Over the last few generations of Windows software, there has been a scenario that most of us were surprised by: constant, up-to-date leaks of development builds. During the lead-up to Windows 7 and Windows 8, it seemed like every time the development team hit build, the installer was available online. While none of us knew exactly where the builds were coming from, it was clear someone inside the company, and someone inside the team, was responsible.
As it turns out, I was not the only one to know it was an employee on the team that was leaking the code, and the company has been investigating the problem for years. That investigation came to a head this week when former employee Alex Kibkalo was arrested in Seattle on March 19th. Microsoft has charged him with leaking pre-release versions of Windows 8 as well as the company's Activation Server Software, which is the technology that lets Microsoft protect their software. In addition, according to
Investigators contend Kibkalo was also caught bragging about leaking Windows 7 program files, as well as an internal system meant to protect against software piracy.
So, while he has bragged about his involvement in the Windows 7 leaks, they investigators have not been able to actually pin it to him yet. The big question is, "how did someone inside of Microsoft manage to get away with releasing SO MUCH of Microsoft's code for SO LONG?" Apparently pure dumb luck.
As it turns out, the guy in question was not the brightest of individuals. His leaks were always directed at the same individual, an unnamed French blogger, who would then release them to the world in whatever means they used: usually BitTorrent. The only problem is that Kibkalo used his personal SkyDrive (now OneDrive) account to upload the code, and his personal Hotmail account to send the links to the blogger.
Now, while I applaud Kibkalo's unrelenting dedication to Microsoft and their technologies, it is probably a bad idea to steal from the company that writes your checks and, therefore knows who you are, and use their own monitored technology to make the handoff. An investigation into his OneDrive and Hotmail accounts is what finally sealed the deal.
It is believed that he leaked the code after a particularly negative personnel review. The review system in place at the time was controversial, to say the least. Based on the "stack ranking" concept, the review system forced supervisors to rank their subordinates in relation to one another. This forced developers who would be considered superstars at any other company to look like underperformers compared to the superstars of Microsoft, who are without comparison outside of the company. Before leaving his CEO post, Steve Ballmer saw the review system axed, but not before doing tremendous damage to the morale of the corporation.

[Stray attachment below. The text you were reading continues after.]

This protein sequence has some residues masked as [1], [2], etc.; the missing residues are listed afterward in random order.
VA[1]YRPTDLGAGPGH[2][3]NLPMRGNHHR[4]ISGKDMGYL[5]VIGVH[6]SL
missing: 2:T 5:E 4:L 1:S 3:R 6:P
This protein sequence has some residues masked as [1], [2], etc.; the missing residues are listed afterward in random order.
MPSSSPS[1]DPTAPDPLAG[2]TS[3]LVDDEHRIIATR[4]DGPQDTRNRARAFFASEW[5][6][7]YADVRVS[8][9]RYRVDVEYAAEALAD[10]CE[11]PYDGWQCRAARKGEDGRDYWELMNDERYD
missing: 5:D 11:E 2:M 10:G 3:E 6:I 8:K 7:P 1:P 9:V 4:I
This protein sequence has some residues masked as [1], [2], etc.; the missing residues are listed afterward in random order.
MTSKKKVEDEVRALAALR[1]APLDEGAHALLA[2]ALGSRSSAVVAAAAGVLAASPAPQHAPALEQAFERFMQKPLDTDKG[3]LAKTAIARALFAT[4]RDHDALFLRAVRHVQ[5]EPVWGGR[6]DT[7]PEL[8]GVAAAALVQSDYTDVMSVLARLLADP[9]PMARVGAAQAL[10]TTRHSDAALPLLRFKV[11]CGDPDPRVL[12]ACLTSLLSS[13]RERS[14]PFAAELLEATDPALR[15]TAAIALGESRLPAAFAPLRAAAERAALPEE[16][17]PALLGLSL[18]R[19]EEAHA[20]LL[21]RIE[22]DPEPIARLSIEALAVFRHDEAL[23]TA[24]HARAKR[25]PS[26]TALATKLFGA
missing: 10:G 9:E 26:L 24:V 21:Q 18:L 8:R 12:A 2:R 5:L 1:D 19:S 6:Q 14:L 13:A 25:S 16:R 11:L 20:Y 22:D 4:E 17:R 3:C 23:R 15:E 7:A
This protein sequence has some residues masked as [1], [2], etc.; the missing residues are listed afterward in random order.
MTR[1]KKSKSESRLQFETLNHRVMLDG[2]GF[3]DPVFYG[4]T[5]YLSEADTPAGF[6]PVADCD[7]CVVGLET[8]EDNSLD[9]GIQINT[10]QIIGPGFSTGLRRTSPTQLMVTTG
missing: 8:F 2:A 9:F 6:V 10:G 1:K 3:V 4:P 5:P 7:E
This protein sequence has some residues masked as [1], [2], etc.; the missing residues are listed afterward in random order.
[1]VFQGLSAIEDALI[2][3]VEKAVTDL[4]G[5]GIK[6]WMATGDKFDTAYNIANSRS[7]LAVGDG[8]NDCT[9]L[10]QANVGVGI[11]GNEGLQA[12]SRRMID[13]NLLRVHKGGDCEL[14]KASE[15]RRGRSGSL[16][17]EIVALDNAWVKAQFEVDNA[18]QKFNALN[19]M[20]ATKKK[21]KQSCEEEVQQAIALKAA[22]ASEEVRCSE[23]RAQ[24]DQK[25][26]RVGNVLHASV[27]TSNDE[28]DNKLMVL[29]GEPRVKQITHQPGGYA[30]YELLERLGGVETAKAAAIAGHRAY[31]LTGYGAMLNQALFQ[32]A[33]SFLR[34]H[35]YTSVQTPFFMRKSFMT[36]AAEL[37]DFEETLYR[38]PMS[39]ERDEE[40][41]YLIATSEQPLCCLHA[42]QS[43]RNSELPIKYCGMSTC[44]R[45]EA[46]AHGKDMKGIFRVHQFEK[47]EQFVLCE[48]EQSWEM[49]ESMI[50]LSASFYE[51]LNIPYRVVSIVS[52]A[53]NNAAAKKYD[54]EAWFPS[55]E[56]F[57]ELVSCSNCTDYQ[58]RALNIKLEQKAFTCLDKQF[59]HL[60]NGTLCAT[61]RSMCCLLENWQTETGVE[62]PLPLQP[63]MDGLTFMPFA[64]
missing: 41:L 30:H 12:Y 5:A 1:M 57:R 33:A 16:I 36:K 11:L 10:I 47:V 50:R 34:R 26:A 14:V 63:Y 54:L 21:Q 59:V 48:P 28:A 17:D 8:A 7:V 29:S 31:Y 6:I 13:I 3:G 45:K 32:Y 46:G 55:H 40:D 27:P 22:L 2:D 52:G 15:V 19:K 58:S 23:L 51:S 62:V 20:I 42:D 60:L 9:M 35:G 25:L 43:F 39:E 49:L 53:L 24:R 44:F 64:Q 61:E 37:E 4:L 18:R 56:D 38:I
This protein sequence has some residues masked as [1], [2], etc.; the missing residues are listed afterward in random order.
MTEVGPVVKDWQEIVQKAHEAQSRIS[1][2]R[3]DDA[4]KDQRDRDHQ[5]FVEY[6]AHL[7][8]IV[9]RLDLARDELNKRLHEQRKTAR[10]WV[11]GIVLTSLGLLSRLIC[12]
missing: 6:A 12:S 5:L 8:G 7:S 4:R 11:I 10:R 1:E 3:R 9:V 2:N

If you have been a serious gamer for a long time, you will certainly know the name Unreal Engine. If you have been around even longer, you will probably remember the games
Unreal and Unreal Tournament, for which the engine was named and developed by Epic. You probably are also aware that the engine is one of the most popular for many AAA titles for Windows, Xbox, PlayStation and mobile.
Now, it's not to say that the engine has not had interest from smaller developers, but its licensing costs were such that only the top-tier developers could afford to work with it. The world of gaming is changing, however, with small developers completely owning the mobile gaming space, leaving the big guys out in the cold completely. With the increase in indie games' successes comes a collection of new indie-focused tools, like
Unity is a platform which allows you to develop a videogame using their gaming engine and deploy it to all of the usual suspects. While Unity has a tremendous amount of potential, it is no Unreal Engine. As it turns out, Epic has recognized that there is a need for a product of their caliber in the smaller market space and has decided to fill that need themselves.
right now to early adopters who are interested in trying out the new release of the engine, Unreal Engine is available to any developer for $19/month and 5% revenue share. This is a very different revenue model compared with Unity, which, to license the platform for Windows, Windows Phone, BlackBerry, iOS and Android runs $225/month, but has no revenue sharing requirement. Epic, on the other hand, is really counting on their developers to release games of value.
Personally, as a developer, I like that these different companies are experimenting with different pricing models. The up-front cost of developing any application is very high, and the ability to cut down that cost, even by forfeiting future revenues, can be attractive to start-ups. Our sister company,
Sumo Software has been in this very situation several times, and we have offered the Unreal model versus the Unity model successfully.
If any of our readers are currently developing a game with either Unity or Unreal Engine, let us know in the comments.
Fitbit has had some experience being on the
receiving side of a lawsuit in the past. However, after its voluntary recall earlier this month of the Fitbit Force, a class-action lawsuit has now been filed.
Earlier this week the lawsuit was filed with the Superior Court of California in San Diego county. In it, the class-action filing says that Fitbit's promotional and marketing campaign deceived customers. Customers were not made aware that rashes could be caused by using the Force.
Aviation teacher Jim Spivey has headed up the lawsuit. Interestingly enough, Spivey has never even had a reaction to the Force but he feels that Fitbit didn't do a good enough job of informing customers. "I have a concern that there is still a risk of developing an injury for me and others," he said. To that point, 9,900